It's time to stock up on preserving jars at Wares of Knutsford. We always have a huge influx of preserving jar orders towards summer, but now is a great time to get prepared while you have plenty of time. After all, there's nothing worse than finding yourself caught short when you have a glut of soft fruits that need using up.
Which jars will you choose?
There are so many jars that work well for preserving. For example, you can choose classic Weck jars for canning or preserving, or use Kilner jars, Mason jars, plain jam jars or one of the other many glass jar ranges that are available.
What makes a good preserving jar?
Preserving jars are made with a number of specific features. They will all have airtight lids that keep bacteria and air separate from the contents of the jar. This is important otherwise the contents will spoil. They tend to be made from glass, which is naturally easy to keep clean and sterile and which doesn't contain any chemicals that can leak into the preserve or preparation. Glass also lasts for years with care and it looks beautiful too, making it environmentally friendly and a great choice for beautiful preserves that you can admire in your pantry.
What are the different methods of preserving?
Preserving is an ancient method of making the seasonal harvests last well into winter. Different techniques have evolved over time that allows fresh fruits and vegetables to be kept safely and deliciously for many months. For example:
- With jams and chutneys we cook the fresh fruit ingredients with sugar and pectin to create a delicious spread.
- With bottling, we preserve whole or chopped fruits and vegetables in flavoured vinegar, sugar waters or brine, sometimes with herbs, spices and flavourings such as citrus.
- To can, we use high pressure, heat and sterile containers to safely store fruits and vegetables such as tomatoes, carrots, peas, nectarines, cherries and sweetcorn. These are stored in brine or their own juices, and correctly canned produce can last for years.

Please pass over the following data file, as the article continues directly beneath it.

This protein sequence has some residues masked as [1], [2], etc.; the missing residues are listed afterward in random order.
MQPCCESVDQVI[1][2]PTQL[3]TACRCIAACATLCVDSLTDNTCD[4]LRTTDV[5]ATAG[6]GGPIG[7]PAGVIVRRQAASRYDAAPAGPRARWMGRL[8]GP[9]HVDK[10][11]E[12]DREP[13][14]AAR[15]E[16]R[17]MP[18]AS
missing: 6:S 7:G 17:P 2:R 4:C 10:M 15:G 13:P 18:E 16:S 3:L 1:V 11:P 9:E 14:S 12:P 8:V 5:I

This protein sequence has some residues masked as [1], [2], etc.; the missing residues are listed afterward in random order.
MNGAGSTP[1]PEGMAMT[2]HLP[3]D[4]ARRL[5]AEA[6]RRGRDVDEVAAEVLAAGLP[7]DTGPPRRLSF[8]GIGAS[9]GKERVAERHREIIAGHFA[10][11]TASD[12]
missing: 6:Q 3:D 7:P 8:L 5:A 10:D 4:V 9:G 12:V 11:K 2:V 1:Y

- It's also possible to preserve fresh produce with techniques such as making sauerkraut or kimchi. You can also try ferments, such as fermented blueberries, which are deliciously 'zingy' and have the added bonus of beneficial bacteria.
How to make fermented blueberries:
If you are new to making ferments, then this blueberry recipe is easy and delicious. It uses the natural process of lacto-fermentation to remove dangerous bacteria and encourage friendly bacteria. To make a kilogram, take 1kg of blueberries, 20grams of non-iodized salt and place the ingredients into a bowl. Mix them together and transfer into glass jars, making sure all of the salt is transferred into jar. Use a weight, such as a water-filled ziplock bag, to press the contents down. Cover the jar with a loosely sealed lid or release it every day to allow the gases to ferment. Place the jars in a warm place, and within 4-5 days you will notice a wonderful flavour developing and a fruity, sweet perfume. Taste test every couple of days until you like the results.
If you're feeling inspired, gather up your preserving jars, prepare your kit and follow these top tips to get more from your preserves, jams, chutneys and pickles:
1. Only use great quality vegetables and fruits. They should be fully ripened, free from bruises and completely free from any mould.
2. If you are canning, choose produce that naturally has a high degree of water, such as tomatoes, peaches, beans and mushrooms. Use sterile preserving jars and new seal lids. Always follow instructions carefully so that you process your canned produce for the right amount of time. This will kill any dangerous bacteria and remove oxygen from the can or jar.
3. Consider pickling, and aim to broaden your range beyond cucumbers. You can pickle cauliflower, peppers, pears, and apples to name just a few. Once pickled, these fruits and vegetables can be made into fantastic snacks or accompany a variety of meals.
4. When making fresh jams and jellies choose the sweetest, freshest fruit available. For low acid fruits, the recipe may advise that you add lemon juice. Always add the right amount of sugar, as it will help to gel and preserve the fruits.
Some basic pickling tips:
Always follow a reliable, tested recipe. Even in vinegar, spoilage can happen. Canning pickled products by the boiling water methods further stop spoilage. Choose only disease-free fruits or vegetables, and wash them well before processing.
Other techniques to use with preserving:
As well as preserving your seasonal produce from your garden or allotment, you could try drying vegetables, fruits and herbs and storing them in glass jars. You can do this with a dehydrator in the oven. Fruit leather and even popcorn can be made in this way for delicious and healthy treats.
You'll find a huge range of glass preserving jars at Wares of Knutsford, so invest today and prepare for some kitchen fun this summer.